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Featured Poet: Bill Yarrow



Be the mast, not the master

Never enter an open door

Old oil in new engines

Unwarp the corpse


Incite the guillotine

Be absolute for dearth

Leave a bloody fuckin' mess

Let your infection be your bride









—Was it true, what you wrote in that poem?

—Pretty true.

—What do you mean “pretty true”? Was it true or wasn’t it?

—It was as close as you get to truth in poems.

—I don’t understand.

—Poems says things like, “It was sunny when I knocked out Bobby Arnstein’s teeth.” Maybe it was sunny. Maybe it wasn’t. Maybe it was Jimmy Irving not Bobby Arnstein whose teeth I knocked out. Maybe I didn’t knock out Jimmy’s teeth at all. Maybe I just pushed him. Maybe he hit his head on the railing. Maybe he didn’t. Maybe his mother came running out screaming at me. Maybe she didn’t. Maybe I didn’t smell her perfume mixed with the stink of ginko berries as she stood over her unconscious boy. Maybe I did.

—So, poems are lies.

—Pretty much.










"I could make you VERY happy," she cooed. "I've

learned that the people who can make me very happy

can also make me very unhappy," he said. "I can make

you VERY famous," he offered. "I've found that the people

who can make me VERY famous aren't really thinking

about me," he said. "We could make you VERY important,"

they promised. "For forever or for a day? I'm not sure

I even understand what you're offering me," he returned.

"I can make you VERY rich," he insisted. "Rich in hope,

I suspect," he replied. "I can improve your health," she

volunteered. PAUSE. "Really? Well, I might be interested,"

he stammered. She continued: "But there's a cost, you

know." "I'd be VERY surprised if there weren't," he sighed.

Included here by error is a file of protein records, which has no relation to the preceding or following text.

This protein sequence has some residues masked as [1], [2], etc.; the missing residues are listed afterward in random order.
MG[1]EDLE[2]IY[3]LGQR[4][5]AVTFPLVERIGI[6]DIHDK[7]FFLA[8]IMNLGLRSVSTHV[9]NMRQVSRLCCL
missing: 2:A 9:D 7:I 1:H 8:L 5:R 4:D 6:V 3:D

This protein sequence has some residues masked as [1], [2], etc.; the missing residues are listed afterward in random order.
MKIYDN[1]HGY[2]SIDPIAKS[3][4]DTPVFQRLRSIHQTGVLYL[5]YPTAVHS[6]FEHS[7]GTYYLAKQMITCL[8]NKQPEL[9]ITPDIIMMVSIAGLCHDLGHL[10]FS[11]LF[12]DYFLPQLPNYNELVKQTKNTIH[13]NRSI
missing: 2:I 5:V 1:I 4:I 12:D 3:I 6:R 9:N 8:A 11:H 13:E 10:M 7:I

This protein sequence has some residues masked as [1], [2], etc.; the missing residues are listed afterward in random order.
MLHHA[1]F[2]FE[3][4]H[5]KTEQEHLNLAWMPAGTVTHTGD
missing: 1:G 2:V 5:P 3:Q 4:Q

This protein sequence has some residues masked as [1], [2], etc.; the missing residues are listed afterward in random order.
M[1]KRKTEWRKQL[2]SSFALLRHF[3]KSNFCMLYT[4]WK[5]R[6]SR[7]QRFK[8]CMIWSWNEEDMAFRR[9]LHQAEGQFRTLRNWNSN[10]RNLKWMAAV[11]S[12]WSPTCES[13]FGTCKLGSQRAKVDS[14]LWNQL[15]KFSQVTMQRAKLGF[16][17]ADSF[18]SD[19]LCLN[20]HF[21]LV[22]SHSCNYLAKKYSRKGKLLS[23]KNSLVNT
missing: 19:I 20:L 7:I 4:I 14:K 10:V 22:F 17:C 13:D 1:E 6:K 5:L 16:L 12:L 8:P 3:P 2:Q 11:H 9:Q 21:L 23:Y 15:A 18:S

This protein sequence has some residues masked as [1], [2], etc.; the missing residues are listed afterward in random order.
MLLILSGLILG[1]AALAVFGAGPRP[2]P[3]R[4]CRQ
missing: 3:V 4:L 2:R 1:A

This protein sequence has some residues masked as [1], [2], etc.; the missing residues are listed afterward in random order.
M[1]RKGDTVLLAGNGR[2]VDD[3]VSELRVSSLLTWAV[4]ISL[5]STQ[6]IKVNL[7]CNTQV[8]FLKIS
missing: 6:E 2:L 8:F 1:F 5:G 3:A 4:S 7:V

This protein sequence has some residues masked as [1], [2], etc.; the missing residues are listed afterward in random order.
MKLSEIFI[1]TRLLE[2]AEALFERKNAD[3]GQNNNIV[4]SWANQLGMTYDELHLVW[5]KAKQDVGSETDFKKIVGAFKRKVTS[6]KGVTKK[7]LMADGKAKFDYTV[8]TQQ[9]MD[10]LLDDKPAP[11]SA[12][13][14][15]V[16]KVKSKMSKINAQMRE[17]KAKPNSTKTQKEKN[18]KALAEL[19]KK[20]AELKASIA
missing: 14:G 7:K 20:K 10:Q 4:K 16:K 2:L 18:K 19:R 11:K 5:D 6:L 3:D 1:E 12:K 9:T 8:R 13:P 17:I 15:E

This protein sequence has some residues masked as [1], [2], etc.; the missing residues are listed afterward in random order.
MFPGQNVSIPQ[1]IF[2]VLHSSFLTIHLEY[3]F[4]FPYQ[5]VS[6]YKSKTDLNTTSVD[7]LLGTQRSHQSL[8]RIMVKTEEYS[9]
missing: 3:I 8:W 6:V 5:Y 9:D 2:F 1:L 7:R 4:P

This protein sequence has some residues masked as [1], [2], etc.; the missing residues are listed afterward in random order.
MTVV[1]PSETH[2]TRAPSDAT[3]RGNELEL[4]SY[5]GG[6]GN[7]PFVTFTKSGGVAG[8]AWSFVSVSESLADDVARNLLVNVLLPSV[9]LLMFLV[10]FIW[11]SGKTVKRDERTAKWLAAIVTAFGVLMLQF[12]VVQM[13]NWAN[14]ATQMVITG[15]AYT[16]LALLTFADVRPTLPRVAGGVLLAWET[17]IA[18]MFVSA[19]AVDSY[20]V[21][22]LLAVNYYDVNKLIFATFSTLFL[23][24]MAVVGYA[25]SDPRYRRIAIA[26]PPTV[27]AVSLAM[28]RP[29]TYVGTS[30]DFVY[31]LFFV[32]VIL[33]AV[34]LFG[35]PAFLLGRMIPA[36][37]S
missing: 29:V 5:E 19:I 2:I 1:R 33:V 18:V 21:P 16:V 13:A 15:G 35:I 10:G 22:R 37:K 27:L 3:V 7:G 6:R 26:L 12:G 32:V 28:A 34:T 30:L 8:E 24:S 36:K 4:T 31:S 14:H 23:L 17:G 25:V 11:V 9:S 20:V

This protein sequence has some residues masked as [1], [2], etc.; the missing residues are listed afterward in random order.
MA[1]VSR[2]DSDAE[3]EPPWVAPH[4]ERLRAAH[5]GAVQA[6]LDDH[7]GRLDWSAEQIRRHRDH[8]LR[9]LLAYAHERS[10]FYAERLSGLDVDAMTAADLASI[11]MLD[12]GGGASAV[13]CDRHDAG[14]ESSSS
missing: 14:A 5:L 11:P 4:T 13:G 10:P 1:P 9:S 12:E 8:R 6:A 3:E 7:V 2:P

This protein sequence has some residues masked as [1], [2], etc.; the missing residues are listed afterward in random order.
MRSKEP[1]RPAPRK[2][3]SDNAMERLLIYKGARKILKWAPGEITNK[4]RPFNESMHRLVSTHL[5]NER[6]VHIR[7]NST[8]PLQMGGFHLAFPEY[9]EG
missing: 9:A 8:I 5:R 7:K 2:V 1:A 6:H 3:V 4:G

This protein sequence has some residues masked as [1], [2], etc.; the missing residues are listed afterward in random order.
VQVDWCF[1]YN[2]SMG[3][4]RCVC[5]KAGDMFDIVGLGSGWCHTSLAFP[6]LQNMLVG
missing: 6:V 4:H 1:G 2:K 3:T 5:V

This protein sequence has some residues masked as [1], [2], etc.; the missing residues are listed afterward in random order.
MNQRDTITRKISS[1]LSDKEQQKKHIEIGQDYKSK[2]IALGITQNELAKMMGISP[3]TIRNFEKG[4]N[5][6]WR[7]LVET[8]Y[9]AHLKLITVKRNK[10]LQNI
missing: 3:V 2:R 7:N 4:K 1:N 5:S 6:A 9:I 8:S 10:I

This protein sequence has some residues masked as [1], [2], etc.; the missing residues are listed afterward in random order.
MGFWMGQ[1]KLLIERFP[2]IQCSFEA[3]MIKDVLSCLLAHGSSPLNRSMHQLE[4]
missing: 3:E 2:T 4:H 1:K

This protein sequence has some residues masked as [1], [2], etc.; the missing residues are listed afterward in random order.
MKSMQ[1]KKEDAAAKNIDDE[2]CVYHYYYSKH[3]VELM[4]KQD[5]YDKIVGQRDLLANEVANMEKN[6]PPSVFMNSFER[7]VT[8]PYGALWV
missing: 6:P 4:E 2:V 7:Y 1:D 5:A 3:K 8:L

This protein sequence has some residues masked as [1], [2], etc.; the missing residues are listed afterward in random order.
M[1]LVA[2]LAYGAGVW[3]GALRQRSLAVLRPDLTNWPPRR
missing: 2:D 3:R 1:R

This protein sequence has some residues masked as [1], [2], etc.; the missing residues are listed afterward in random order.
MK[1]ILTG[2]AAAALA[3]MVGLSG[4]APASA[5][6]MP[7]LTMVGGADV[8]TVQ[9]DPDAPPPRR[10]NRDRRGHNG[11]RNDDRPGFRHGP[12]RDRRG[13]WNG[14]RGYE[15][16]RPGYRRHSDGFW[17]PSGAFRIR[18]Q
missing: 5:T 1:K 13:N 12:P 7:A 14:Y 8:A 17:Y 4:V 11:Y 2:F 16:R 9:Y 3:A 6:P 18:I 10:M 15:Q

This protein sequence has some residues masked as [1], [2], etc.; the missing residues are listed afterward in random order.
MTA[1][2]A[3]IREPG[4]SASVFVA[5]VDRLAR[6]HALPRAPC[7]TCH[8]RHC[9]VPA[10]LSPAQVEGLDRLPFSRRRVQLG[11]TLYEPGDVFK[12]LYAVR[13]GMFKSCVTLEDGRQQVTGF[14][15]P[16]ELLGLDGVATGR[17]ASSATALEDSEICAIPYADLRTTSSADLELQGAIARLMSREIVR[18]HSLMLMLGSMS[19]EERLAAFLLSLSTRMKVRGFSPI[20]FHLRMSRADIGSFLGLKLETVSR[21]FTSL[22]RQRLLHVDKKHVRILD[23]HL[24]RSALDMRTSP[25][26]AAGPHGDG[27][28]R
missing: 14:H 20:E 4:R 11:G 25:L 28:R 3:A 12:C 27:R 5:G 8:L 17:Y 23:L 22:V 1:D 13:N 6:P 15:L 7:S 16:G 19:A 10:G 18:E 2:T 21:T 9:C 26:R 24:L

The new world is filled with old people

with good posture and a disdain for odd

postures. I'm just a rental dog myself

looking for the guardian of starlight

peeing on the expired parking meters

and barking up all the wrong trees.


A decade ago, I was new myself. They

put me in the factory next to six-fingered

Marie and gave me tea biscuits and sugar

water at four-hour intervals. My hands

crumpled from the iron work and only

a jug-handle yoga pose could unbend me.


And so will it be with my soulless effigy

as proleptic ratiocination seeps into itself

and disappears, as the polished ego dips

directly into dullness, as Ivan Karamazov

deliquesces, as Imlac loses his footing, as

Lear begins to stink, as Pangloss rises again.









As the commodities market is closed

for repair, and as young girls in filigree

slips will one day clutter its brackish aisles,

I call upon all cashiers in dungarees who bag

skeins of possibility to contact their flaccid

pastors who, alert to maladroit nuance,

will bedevil the stingy hinges to revision.


As the accommodation lobby is locked

for holiday, and as fey valedictorians with filigree

degrees will one day flourish in its airtight aisles,

I call upon the baristas in rags who courageously

defend the multi-colored flag children

also to denounce their precinct captains

for they, being  inopportune, will no longer serve.


As the consolation mall is marked for demolition,

and as blue-collar bankers with filigree fears will one day

reconfigure its darkened aisles, I call upon those whose

blistered consideration waxes their weakling conscience

to divest themselves of the diet that bloats their colons

with Sagittarian wind and, with unfettered jubilation,

marry themselves to anyone spiritually innocent of crime.


As the turbidity district is targeted for annexation,

and as the army of misanthropes with filigree

whips will one day co-opt its mosaic aisles,

I call upon all those deracinated by dreaming big,

and all those assassinated by dreaming small, to burn

their fish-oil capsules, to shred their certificates of privilege,

and to reach inside alarm and pluck temerity out.

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